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Ministry says all arms exports through Malta must have transit permit

Foreign ministry replies to complaints by Czech arms industry association’s that exporters are having problems exporting arms to Egypt, via Malta

matthew_vella
Matthew Vella
2 June 2014, 7:44am
The Maltese foreign ministry has denied having stopped Czech exports of armaments from being exported to destinations of their choice, after a complaint by the Czech Association of Defence and Security Industry’s head Jiri Hynek.

“Malta does not in any way stop Czech exports and Czech authorities from exporting to destinations of their choice. Malta is only involved in instances when the goods in question need to transit through its territory, in which case an application for a transit licence must be made and once approved, the transit may proceed.”

Czech arms makers have claimed that Malta was “harming their businesses” by not giving transit permits to their ships heading for Egypt, to which Czech arms worth 150 million crowns are annually exported.

“Any application needs to be submitted well before the expected shipping date to allow for sufficient time for an assessment to be made,” the Maltese foreign ministry said. “The decision as to whether or not a licence is to be approved or otherwise remains Malta’s national prerogative.”

According to the Military Equipment (Export Control) Regulations, a transit licence is required for military goods transiting Maltese territory, similar to exports.

Transits of military material falling under the EU Common Military List, similar to exports, undergo an assessment based on country of final destination and end-user. All licences, be it for export or transit, are assessed on a case-by-case basis and are guided by the EU Council’s Common Position 2008/944/CFSP, the existence of sanctions currently in force against the country of final destination, any relevant EU Council Conclusions and general information on the country of destination.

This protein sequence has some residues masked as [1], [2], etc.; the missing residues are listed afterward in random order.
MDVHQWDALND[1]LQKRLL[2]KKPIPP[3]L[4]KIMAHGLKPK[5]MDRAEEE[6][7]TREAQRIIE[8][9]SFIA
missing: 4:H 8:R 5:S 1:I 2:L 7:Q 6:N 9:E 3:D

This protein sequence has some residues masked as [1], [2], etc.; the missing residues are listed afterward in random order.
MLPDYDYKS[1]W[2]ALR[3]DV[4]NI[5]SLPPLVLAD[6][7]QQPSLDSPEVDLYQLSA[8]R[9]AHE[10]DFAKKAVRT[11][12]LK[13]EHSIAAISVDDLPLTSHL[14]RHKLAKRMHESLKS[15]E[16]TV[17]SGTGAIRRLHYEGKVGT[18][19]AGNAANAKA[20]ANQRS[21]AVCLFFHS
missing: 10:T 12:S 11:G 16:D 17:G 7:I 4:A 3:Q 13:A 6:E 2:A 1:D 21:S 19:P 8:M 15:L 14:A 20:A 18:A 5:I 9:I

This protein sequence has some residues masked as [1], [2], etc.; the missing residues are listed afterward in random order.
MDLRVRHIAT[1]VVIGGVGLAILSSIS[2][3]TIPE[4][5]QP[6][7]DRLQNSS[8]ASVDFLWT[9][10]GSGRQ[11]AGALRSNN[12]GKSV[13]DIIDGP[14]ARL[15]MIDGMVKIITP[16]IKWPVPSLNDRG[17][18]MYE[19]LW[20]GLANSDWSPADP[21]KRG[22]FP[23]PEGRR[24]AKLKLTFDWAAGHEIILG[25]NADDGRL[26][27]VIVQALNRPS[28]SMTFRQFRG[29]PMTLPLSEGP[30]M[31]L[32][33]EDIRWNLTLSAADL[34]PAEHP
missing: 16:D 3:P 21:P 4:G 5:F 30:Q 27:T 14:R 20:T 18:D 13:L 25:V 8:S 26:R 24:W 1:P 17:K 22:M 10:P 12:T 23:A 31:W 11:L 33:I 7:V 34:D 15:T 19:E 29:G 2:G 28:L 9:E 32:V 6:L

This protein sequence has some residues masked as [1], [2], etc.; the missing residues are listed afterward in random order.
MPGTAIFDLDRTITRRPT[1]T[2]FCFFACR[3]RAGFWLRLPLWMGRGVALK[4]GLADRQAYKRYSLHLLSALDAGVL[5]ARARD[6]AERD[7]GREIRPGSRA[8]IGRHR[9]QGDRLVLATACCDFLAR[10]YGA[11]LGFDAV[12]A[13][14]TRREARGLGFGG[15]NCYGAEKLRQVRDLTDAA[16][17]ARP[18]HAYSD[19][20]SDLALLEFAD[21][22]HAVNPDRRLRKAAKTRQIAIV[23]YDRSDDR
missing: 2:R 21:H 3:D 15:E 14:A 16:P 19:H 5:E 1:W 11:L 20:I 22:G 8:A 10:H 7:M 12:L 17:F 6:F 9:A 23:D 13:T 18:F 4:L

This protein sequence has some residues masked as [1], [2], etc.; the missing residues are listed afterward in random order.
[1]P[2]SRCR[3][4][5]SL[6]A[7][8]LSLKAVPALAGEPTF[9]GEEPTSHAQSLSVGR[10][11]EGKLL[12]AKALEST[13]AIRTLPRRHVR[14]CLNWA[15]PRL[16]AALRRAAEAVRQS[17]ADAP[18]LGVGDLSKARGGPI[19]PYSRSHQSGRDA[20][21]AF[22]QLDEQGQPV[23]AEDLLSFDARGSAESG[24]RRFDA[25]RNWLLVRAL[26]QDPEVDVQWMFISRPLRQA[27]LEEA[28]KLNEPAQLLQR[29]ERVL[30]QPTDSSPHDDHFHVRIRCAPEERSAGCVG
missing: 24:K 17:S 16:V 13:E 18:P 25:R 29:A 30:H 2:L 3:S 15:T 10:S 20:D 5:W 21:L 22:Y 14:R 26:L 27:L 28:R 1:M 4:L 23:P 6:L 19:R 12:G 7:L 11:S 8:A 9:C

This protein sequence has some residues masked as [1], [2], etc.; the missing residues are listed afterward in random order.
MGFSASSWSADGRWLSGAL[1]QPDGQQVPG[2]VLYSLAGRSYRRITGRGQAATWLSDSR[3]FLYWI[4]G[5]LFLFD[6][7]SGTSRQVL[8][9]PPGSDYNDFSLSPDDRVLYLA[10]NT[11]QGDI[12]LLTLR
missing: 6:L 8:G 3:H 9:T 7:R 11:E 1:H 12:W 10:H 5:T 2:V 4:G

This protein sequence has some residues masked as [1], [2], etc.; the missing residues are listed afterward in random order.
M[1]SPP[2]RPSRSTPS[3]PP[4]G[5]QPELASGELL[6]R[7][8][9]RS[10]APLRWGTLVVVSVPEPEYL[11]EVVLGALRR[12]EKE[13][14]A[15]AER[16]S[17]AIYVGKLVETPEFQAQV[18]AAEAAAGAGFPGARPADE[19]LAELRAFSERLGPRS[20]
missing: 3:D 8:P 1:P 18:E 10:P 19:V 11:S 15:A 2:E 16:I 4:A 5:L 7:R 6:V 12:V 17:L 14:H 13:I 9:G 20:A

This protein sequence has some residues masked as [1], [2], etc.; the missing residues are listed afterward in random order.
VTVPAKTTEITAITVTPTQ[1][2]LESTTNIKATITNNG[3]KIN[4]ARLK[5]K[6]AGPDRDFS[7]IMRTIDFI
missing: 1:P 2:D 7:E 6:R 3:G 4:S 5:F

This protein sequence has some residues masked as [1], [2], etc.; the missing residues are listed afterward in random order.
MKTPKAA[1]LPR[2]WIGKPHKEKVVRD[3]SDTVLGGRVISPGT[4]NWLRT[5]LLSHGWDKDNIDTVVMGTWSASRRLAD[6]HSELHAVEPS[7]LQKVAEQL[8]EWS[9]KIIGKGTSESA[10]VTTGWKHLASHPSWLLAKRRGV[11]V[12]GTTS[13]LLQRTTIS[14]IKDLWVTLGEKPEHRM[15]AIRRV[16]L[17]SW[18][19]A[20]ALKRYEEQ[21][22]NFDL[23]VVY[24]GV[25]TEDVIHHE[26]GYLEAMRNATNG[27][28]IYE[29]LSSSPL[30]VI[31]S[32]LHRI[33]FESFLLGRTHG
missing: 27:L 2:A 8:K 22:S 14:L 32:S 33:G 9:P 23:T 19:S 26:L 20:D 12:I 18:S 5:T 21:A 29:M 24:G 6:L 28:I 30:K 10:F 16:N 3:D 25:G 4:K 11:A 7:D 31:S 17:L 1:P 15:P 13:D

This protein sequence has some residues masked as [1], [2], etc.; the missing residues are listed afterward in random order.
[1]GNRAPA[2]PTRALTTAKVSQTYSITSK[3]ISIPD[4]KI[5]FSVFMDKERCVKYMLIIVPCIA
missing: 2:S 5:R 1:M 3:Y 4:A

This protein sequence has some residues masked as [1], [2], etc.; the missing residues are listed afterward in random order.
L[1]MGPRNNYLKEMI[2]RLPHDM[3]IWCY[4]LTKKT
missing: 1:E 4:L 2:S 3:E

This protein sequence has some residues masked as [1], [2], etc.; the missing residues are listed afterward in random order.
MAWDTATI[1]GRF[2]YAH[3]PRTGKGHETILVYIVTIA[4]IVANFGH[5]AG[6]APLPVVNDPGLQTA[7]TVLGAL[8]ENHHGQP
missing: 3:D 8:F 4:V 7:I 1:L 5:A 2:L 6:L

Czech complaints

Czech arms exports have complained that exports to Egypt stopped last summer when between August and October 2013, the European Union declared an embargo on the imports of weapons to Egypt over disturbances in the country.

The Czech Association of Defence and Security Industry head Jiri Hynek claimed that a “a dozen of Czech arms exporters have problems with Malta. Any exporter who has cargo on the ship that makes a stop in Malta must apply for a transit permit,” Hynek said.

The vast majority of ships sailing to Egypt stop in Malta.

Lukas Novotny, from Excalibur, one of the biggest Czech arms firms, said transit permits for various transit countries are generally a problem for Czech companies.  “But this is simply part of trade with such a sensitive commodity," Novotny told the paper.

Excalibur wants to export spare parts for BVP armoured vehicles to Egypt.

Hynek said he hoped that Czech diplomacy will try to put the situation right in Malta or the European Union. “The situation, where you must have a transit permit even for shipments that stay in the ship in the port, should be dealt with immediately,” he said.

At present, Czech arms makers export firearms and spare parts for L-39 Albatros planes to Egypt.

matthew_vella
Matthew Vella is executive editor at MaltaToday.
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